Thursday, March 04, 2010

Under the Banner of Heaven

I initially read Under the Banner of Heaven: A Story of Violent Faith when it first came out six or seven years ago. That was before several recent high profile polygamy cases and the HBO series “Big Love”. These recent events prompted me to read it again. I also had a friend tell me that he was interested in hearing what I thought of the book. I couldn’t find my original review so I’ll do my best to cover all those details as well as post some of my impressions from reading it the second time.
Krakauer has a very easy to read style. His books feel like the in depth investigative reports that they are. All of them have a similar approach that works very well. He starts with quick overview of what hit the news. Then he goes backwards as far as he has to on each line to explain why the events unfolded as they did. I’m currently reading Where Men Win Glory: The Odyssey of Pat Tillman. He’s using this same format to tell Pat’s story and it’s working very well.
In Under the Banner of Heaven the news story was the savage 1984 murders of Brenda Lafferty and her daughter, Erica by her two brothers-in-law Dan and Ron Lafferty. The Lafferty brothers were members of a polygamist sect of the LDS church. The details of the murders were very tough to read. But had Krakauer stopped with the events of that year it would have been very incomplete. It was important to explain what lead up to the murders and what caused these murders to believe that they had the right and even the duty to murder innocent family members.
To get those answers Krakauer had to go back to the early 1800s and pull a lot of skeletons out of a lot of closets. This is the primary section that most Mormon readers will be uncomfortable with. The history of Joseph Smith is presented based on the contemporary evidence. Most LDS readers would not be familiar with this since they are likely used to the whitewashed “official” versions of the history of the early church. That being said I did not think that one sentence of the history was mean spirited or could honestly be classified as persecution. But if you’re the type that refuses to accept any imperfections in the people you have chosen to follow you might want to stay clear.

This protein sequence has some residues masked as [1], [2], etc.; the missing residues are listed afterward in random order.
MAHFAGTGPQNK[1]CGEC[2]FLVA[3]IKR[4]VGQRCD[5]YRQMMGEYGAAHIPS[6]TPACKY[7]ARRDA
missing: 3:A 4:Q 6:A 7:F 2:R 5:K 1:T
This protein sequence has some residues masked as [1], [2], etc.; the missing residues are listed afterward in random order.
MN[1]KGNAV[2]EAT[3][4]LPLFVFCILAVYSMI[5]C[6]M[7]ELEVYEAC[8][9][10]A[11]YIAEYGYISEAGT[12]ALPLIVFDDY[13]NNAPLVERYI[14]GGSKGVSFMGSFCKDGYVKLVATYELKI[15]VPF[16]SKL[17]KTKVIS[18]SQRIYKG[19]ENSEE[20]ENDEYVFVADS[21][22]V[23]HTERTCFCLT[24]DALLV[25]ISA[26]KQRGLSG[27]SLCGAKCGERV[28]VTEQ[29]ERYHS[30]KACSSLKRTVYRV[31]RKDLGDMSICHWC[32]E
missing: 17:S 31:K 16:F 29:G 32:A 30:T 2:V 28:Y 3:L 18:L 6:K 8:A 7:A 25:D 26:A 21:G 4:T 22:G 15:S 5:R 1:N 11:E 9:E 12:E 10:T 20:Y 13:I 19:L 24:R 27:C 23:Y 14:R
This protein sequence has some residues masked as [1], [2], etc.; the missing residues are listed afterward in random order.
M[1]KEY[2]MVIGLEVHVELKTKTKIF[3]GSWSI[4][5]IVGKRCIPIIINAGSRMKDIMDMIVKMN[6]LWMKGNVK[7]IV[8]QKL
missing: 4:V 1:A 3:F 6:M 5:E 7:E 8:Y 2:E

The simple truth is that polygamy would not exist to anywhere near the extent that it does in the United States if it were not for the actions of one man, Joseph Smith. Giving an accurate account of the Lafferty murders without mentioning Joseph Smith would be like writing a book about September 11th, 2001 that did not mention Islam. Like it or not, the LDS Church will be forever linked to these polygamist sects who, incidentally, all believe that it is the Salt Lake church that has gone astray and they are preserving the true teachings of Joseph Smith.
I’ve detailed some of my own opinions on polygamy previously on this blog and explained how it’s a mathematical recipe for child abuse. And here is a link to some of my Great-Grandfather's journals. He grew up in a home that still practiced polygamy long after the 1890 declaration by the church stating that it was a forbidden practice. One of the next books I have on my reading list is Lost Boy. Victoria just finished reading it and from her report it seems to validate my mathematical theory.
In my humble opinion Under the Banner of Heaven should be read by every Latter Day-Saint. The practice of polygamy never should have been officially sanctioned by the church and I believe that Salt Lake should take much more drastic measures to apologize, make amends and distance themselves from this evil practice. Simply saying “Yeah but that’s in the past. We don’t do that anymore.” is seriously inadequate.

1 comment:

  1. Great post. Sorry it's taken me so long to read this but I'm using part of my break to clean out my feed reader. I love Krakauer and found this book very powerful but was curious as to how an actual Mormon would view it. I realize you're probably a more freethinking (hope you don't mind the word) LDS member than some but it's that willingness to question dogma that's needed to change things (like church-sanctioned polygamy for example).